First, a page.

The study covered in this summary was published on as a preprint and has not yet been peer reviewed.

Key Takeaway

  • Regorafenib may prolong survival for patients with metastatic colorectal cancer (CRC) even if the disease progresses with a regimen of trifluridine/tipiracil plus bevacizumab (TFTD+B).

Why This Matters

  • Regorafenib and TFTD+B are both standard salvage options for metastatic CRC.

  • The effect of using them sequentially has not previously been reported.

  • The results suggest that regorafenib is a sound option after TFTD+B failure.

Study Design

  • Investigators reviewed outcomes of 34 patients with metastatic CRC who received regorafenib after TFTD+B between April 2017 and June 2020.

  • The median age of the patients was 66.5 years; 11 patients were male; all had an ECOG performance status of 0 or 1; 22 patients had left-sided tumors, 18 had RAS mutations, and one had a BRAF V600E mutation.

Key Results

  • The response rate was 0%, but the disease control rate was 31%.

  • Median progression-free survival was 70 days, and median overall survival was 233 days; the results are in line with previous reports for salvage regorafenib.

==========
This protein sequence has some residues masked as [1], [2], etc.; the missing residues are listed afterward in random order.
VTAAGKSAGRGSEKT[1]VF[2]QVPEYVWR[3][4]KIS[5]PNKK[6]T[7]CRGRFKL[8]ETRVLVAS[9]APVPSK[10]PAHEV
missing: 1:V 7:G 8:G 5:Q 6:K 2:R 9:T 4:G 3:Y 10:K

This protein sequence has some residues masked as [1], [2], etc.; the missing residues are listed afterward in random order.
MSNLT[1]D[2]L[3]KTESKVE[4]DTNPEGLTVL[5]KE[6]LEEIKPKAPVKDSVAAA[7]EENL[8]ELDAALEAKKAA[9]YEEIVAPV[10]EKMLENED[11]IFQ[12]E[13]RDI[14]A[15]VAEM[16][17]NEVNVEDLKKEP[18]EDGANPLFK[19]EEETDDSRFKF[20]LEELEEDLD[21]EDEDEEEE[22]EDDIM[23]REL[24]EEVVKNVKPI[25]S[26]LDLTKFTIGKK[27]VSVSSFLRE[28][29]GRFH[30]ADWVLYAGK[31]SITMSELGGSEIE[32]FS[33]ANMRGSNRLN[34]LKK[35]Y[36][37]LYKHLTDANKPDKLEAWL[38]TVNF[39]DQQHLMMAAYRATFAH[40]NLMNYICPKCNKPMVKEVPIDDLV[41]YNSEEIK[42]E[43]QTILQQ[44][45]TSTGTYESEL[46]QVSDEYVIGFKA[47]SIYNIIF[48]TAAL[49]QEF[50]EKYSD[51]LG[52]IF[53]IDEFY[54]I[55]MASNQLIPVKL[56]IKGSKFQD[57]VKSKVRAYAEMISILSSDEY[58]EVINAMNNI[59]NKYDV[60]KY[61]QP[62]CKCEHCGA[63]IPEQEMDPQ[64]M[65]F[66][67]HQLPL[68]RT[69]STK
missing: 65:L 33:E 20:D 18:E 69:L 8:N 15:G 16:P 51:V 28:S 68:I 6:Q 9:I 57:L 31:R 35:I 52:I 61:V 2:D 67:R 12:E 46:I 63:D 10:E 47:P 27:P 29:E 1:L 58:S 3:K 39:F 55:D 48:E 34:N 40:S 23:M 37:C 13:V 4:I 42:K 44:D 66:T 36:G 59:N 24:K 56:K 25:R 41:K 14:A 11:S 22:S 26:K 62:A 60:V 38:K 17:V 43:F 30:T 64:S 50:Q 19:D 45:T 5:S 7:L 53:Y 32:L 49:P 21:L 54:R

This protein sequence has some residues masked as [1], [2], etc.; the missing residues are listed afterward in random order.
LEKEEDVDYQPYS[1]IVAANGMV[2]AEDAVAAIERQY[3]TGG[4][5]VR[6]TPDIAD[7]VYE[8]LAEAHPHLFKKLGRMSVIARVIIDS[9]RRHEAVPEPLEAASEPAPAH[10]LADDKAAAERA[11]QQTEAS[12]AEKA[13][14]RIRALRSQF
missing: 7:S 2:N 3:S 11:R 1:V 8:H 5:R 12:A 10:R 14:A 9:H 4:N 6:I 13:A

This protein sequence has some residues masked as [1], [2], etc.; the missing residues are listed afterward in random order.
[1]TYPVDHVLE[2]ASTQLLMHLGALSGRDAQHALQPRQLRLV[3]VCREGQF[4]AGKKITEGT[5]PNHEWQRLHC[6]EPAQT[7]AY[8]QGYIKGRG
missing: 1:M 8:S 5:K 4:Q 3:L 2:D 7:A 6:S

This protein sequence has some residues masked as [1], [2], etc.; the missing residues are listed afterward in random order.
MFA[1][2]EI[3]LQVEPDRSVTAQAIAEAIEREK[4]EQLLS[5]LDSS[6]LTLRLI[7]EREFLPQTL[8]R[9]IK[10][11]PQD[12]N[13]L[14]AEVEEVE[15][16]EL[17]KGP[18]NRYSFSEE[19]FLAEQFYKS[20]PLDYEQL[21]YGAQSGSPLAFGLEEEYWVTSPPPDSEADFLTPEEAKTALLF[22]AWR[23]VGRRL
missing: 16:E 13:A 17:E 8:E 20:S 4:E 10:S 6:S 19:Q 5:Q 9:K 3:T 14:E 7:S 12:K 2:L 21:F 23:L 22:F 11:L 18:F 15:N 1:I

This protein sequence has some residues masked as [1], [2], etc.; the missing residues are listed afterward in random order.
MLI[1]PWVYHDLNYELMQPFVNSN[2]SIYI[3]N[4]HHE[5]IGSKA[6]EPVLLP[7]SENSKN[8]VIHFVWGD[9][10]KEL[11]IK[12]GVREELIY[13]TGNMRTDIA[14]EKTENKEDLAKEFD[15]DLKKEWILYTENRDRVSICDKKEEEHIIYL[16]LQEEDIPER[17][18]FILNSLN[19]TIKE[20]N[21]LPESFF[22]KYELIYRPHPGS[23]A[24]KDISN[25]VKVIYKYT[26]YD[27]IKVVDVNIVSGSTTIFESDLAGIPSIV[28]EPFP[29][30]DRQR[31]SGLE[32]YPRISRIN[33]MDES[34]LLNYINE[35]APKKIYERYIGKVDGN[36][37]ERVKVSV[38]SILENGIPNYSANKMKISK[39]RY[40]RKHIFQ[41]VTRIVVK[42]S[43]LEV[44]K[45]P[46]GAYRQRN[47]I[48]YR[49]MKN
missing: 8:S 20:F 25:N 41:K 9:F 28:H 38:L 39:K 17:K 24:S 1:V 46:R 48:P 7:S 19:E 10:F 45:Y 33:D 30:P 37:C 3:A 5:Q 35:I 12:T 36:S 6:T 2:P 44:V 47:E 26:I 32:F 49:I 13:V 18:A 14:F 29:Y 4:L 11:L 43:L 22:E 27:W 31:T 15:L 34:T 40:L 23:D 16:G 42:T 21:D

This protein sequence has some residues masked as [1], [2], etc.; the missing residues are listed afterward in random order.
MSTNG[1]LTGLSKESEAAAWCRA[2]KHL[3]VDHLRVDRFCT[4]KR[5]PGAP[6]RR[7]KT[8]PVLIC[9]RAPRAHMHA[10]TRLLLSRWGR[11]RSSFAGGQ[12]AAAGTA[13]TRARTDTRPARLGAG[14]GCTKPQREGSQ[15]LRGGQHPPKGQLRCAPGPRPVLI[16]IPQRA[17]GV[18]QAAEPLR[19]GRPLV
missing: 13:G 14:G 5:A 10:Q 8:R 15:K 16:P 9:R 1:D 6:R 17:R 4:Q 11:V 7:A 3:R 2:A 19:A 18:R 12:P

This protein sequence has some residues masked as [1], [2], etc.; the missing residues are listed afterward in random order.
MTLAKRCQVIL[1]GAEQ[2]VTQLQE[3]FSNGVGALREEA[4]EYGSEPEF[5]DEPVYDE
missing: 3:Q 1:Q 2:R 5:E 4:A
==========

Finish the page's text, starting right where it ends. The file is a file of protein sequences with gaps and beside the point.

• There was no statistically significant survival difference between patients with RAS-wild disease and those with RAS-mutant disease.

  • For most patients, the initial dose was 120 mg; for the rest of the patients, starting doses were 80 mg or 160 mg, split evenly among them.

  • Overall, 32 patients discontinued treatment; 28 (82%) discontinued because of disease progression.

  • Starting dose did not correlate with effect, but higher doses were linked to more serious adverse events.

  • The major grade 3–4 toxicities were proteinuria (29%), hypertension (26%), hand-foot syndrome (15%), and platelet decrease (6%).

  • There were no new regorafenib safety signals.


  • It was a retrospective study with a small sample size.


  • The study received no funding, and the investigators have disclosed no relevant financial relationships.

This is a summary of a preprint research study, “Regorafenib Is Suitable for Advanced Colorectal Cancer Patients Who Have Previously Received Trifluridine/Tipiracil Plus Bevacizumab,” led by Toshihiko Matsumoto of Kobe City Medical Center General Hospital, Japan. The study has not been peer reviewed. The full text can be found at

M. Alexander Otto is a physician assistant with a master’s degree in medical science. He is an award-winning medical journalist who worked for several major news outlets before joining Medscape and is an MIT Knight Science Journalism fellow. Email: [email protected].

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